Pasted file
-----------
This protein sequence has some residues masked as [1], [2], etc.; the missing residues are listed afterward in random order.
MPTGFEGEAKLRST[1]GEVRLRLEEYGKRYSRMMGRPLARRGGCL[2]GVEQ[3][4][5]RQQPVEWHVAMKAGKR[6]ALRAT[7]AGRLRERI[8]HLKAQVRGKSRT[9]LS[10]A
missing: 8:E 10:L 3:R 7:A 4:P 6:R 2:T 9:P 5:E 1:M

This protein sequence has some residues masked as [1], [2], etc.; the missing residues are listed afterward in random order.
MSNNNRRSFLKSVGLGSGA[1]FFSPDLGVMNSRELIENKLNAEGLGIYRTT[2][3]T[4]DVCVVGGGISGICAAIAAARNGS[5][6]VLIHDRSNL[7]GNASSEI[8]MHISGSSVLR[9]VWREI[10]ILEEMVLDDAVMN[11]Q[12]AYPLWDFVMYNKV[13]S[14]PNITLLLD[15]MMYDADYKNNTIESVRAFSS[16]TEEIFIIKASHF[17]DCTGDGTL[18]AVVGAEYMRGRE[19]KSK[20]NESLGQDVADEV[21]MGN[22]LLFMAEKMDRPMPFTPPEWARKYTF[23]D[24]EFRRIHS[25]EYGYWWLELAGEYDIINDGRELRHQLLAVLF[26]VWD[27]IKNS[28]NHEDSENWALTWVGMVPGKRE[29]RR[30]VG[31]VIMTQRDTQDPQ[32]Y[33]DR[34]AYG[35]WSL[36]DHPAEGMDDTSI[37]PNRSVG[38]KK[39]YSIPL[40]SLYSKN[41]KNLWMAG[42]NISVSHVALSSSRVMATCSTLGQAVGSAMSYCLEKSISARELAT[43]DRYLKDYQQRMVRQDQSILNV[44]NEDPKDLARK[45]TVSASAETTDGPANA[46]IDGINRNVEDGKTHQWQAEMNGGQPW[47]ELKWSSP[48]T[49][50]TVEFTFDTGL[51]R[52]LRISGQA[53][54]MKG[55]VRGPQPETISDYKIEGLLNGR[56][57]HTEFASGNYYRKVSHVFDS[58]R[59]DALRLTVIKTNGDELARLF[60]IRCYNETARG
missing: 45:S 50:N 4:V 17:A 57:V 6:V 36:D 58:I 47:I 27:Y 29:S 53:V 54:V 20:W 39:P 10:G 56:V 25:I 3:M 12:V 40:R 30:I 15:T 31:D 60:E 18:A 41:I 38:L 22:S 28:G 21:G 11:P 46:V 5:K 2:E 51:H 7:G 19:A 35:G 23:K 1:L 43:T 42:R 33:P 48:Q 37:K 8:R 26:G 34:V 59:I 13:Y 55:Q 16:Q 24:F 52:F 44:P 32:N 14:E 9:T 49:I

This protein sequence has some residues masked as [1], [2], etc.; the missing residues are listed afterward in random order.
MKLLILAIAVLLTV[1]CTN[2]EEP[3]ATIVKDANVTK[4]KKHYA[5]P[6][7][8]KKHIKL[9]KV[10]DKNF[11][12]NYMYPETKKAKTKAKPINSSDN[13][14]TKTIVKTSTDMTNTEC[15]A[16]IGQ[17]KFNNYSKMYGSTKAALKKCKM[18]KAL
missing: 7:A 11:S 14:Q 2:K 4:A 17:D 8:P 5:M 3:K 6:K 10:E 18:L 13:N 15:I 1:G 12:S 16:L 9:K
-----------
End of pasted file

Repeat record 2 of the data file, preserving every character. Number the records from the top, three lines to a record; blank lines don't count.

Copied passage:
This protein sequence has some residues masked as [1], [2], etc.; the missing residues are listed afterward in random order.
MSNNNRRSFLKSVGLGSGA[1]FFSPDLGVMNSRELIENKLNAEGLGIYRTT[2][3]T[4]DVCVVGGGISGICAAIAAARNGS[5][6]VLIHDRSNL[7]GNASSEI[8]MHISGSSVLR[9]VWREI[10]ILEEMVLDDAVMN[11]Q[12]AYPLWDFVMYNKV[13]S[14]PNITLLLD[15]MMYDADYKNNTIESVRAFSS[16]TEEIFIIKASHF[17]DCTGDGTL[18]AVVGAEYMRGRE[19]KSK[20]NESLGQDVADEV[21]MGN[22]LLFMAEKMDRPMPFTPPEWARKYTF[23]D[24]EFRRIHS[25]EYGYWWLELAGEYDIINDGRELRHQLLAVLF[26]VWD[27]IKNS[28]NHEDSENWALTWVGMVPGKRE[29]RR[30]VG[31]VIMTQRDTQDPQ[32]Y[33]DR[34]AYG[35]WSL[36]DHPAEGMDDTSI[37]PNRSVG[38]KK[39]YSIPL[40]SLYSKN[41]KNLWMAG[42]NISVSHVALSSSRVMATCSTLGQAVGSAMSYCLEKSISARELAT[43]DRYLKDYQQRMVRQDQSILNV[44]NEDPKDLARK[45]TVSASAETTDGPANA[46]IDGINRNVEDGKTHQWQAEMNGGQPW[47]ELKWSSP[48]T[49][50]TVEFTFDTGL[51]R[52]LRISGQA[53][54]MKG[55]VRGPQPETISDYKIEGLLNGR[56][57]HTEFASGNYYRKVSHVFDS[58]R[59]DALRLTVIKTNGDELARLF[60]IRCYNETARG
missing: 45:S 50:N 4:V 17:A 57:V 6:V 36:D 58:I 47:I 27:Y 29:S 53:V 54:V 20:W 39:P 10:G 56:V 25:I 3:M 12:V 40:R 30:I 15:T 31:D 60:E 18:A 41:I 38:L 22:S 28:G 21:G 11:P 46:V 5:K 2:E 51:H 7:G 19:A 35:G 23:K 1:L 43:T 42:R 33:P 48:Q 37:K 8:R 26:G 34:V 59:I 13:Y 55:Q 16:Q 24:F 52:F 44:P 32:N 14:E 9:T 49:I